Mutombo Interested In Hawks Ownership Broadcasting & Cable HOF To Honor 12 TPG A Majority Stakeholder In CAA Leagues To File Against N.J. Betting Manning Leaving CFP Committee Overnight Ratings: NASCAR, CFB PGA Tour Names Tom Wade CCO Sources: Barclays Center Up For Sale Sources: Islanders Sale Price Was $485M
SBD/August 28, 2013/Marketing and SponsorshipPrint All
With the U.S. Open going into day three, many sponsors are getting their messages out about ties to the tennis event. Fox Business’ “Markets Now” examined a number of activations at the National Tennis Center, with Grey Goose Senior Brand Manager Bryce Goodwin on Monday saying the company being a U.S. Open sponsor is "a perfect type of sponsorship because it allows (us) to really align with the world's best tennis tournament." He added, "It's also a sponsorship that allows us to sell our product. Not every sponsorship gives you both." Meanwhile, doubles player Mike Bryan said Esurance is "making us bigger with that tennis commercial." Esurance CEO Gary Tolman said spending marketing dollars at the tournament "really does pay off for us. It's really our target market and when we have opportunities to sponsor (Mike and Bob Bryan). That's really nice for us." American Express VP/Entertainment Marketing & Sponsorships Deborah Curtis said the U.S. Open "has always been important" for the company and "continues to rise in importance" as a marketing vehicle. Curtis: "We have such demand from our card members that it absolutely is a priority for us" ("Markets Now," Fox Business, 8/26).
GOING DUTCH: Heineken Brand Dir Pattie Falch on Monday said sponsoring the tournament was an "opportunity for us to engage with some of our fans." Fox Business' Cheryl Casone noted Heineken has been a tournament sponsor for 22 years, which "might be one of the largest partnerships we've ever seen." Additionally, Falch said the company "makes our own apparel," which is for sale at the tournament's Heineken House ("Fox Business After The Bell," Fox Business, 8/26). ADWEEK's Christopher Heine noted Twitter recently "struck a video-based deal" with the USTA and Heineken for the tournament. The USTA will "tweet video content" during the tournament via Twitter's Amplify platform while "constantly featuring the beer company." Heineken will appear in "five-second pre-rolls for the USTA's spots as well as in a banner unit on the video player." USTA Chief Revenue Officer Lew Sherr said that the brand can then "retweet those highlights to its followers." In terms of video content, the U.S. Open will "tweet real-time clips of exciting moments from the tennis courts" (ADWEEK.com, 8/26).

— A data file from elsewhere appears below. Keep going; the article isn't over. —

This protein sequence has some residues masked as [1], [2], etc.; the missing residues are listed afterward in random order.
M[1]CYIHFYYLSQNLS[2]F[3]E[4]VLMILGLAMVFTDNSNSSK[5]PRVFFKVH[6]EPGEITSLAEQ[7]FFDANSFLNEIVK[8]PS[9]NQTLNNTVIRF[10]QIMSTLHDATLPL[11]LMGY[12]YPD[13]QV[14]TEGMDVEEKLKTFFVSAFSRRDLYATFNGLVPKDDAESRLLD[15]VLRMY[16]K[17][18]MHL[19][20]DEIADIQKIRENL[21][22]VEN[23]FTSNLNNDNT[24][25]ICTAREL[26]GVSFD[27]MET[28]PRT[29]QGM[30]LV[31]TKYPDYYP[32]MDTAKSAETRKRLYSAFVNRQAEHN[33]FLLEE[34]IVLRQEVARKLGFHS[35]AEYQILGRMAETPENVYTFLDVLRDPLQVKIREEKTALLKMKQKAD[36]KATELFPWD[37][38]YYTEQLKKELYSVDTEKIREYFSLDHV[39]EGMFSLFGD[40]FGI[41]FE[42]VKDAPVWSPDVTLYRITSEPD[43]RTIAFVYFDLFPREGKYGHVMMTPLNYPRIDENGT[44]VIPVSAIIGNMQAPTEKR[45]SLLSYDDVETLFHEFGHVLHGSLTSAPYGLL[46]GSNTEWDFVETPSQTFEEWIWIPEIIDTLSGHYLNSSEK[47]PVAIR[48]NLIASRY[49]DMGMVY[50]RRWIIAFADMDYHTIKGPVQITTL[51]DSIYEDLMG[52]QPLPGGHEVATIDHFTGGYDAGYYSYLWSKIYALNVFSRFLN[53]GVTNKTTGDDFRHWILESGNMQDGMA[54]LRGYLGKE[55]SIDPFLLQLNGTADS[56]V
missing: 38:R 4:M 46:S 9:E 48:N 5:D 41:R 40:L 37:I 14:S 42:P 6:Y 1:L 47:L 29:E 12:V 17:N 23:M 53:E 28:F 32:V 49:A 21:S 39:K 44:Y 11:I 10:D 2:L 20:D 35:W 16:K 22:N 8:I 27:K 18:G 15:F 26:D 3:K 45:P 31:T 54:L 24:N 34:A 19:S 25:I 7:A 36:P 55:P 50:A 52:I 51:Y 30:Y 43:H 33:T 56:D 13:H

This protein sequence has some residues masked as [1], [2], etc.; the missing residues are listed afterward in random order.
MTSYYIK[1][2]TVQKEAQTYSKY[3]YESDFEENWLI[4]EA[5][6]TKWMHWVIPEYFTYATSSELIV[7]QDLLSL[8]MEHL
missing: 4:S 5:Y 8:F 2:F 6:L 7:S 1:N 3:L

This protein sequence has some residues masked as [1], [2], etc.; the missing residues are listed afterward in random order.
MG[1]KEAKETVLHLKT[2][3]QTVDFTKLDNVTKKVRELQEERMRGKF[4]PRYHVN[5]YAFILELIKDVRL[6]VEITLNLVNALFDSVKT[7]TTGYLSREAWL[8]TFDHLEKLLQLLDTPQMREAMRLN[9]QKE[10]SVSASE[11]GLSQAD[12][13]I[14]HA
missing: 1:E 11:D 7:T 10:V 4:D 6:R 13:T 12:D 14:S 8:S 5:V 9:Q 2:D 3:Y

LESSON LEARNED: Prince Global Sports CEO Mike Ballardie said of why the brand nearly folded, "The lesson I'm learning is that we spread ourselves too thin in our distribution. We went too wide and we went too low in terms of price and image of the brand and so we're retrenching a little bit. We're going to focus on our specialty and our core customers and we're going to rebuild as a premium performance and innovative brand." Fox Business' Casone noted the "core market" for Prince is the U.S. Ballardie said it is "where we can regroup and rebuild our market share very aggressively" ("Fox Business After The Bell," Fox Business, 8/26).
A series of Farmers Insurance videos will debut today with Rickie Fowler playing private investigator Dick Fowler, who sniffs out a series of etiquette transgressions on the golf course. Two of the spoofs launch today and two more will come out in October, the company said. In one spot, Fowler uncovers a golfer who does not rake a sand trap, while another features Fowler taking to task a fan whose cell phone rings in a player’s backswing. Farmers' marketing agency in golf, CAA Sports, worked with the company on the planning, while Santa Monica-based RPA assisted Farmers on the creative and production. The four spots run for one minute, 45 seconds on average, and will appear on Farmers’ website and its YouTube channel. Promotion of the Fowler spots began this morning on Golf Channel’s “Morning Drive” and a flurry of social media hits, including Twitter posts from the Farmers account, Golf Digest, and retweets by Fowler, who has more than 564,000 followers.
TIP OF THE HAT: Farmers first struck a deal to sponsor Fowler in December with branding on the side of the golfer’s hat. Fowler has a head-to-toe apparel deal with Puma, but retained a space on the right side of the hat for his representatives at Wasserman Golf to sell. Farmers started the relationship with Fowler by buying the space on the hat and since then the partnership has expanded to include Fowler in its production. Farmers Head of Sponsorships Chuck Browning said, "When you look past all of Rickie’s colorful (wardrobe) and his golf, you find out what kind of person he is and where you might be able to have some fun with him. In our advertising thematics, we’re talking to the consumer about being smart about their insurance. Be smart and have a plan. In these webisodes, we’re able to take that ‘Be Smart’ message and have some fun with it.” The Farmers branding and tag run at the end of each webisode. “We did something similar in NASCAR (with Kasey Kahne) and the response from consumers was that they like seeing the playful side of these professionals,” said Browning.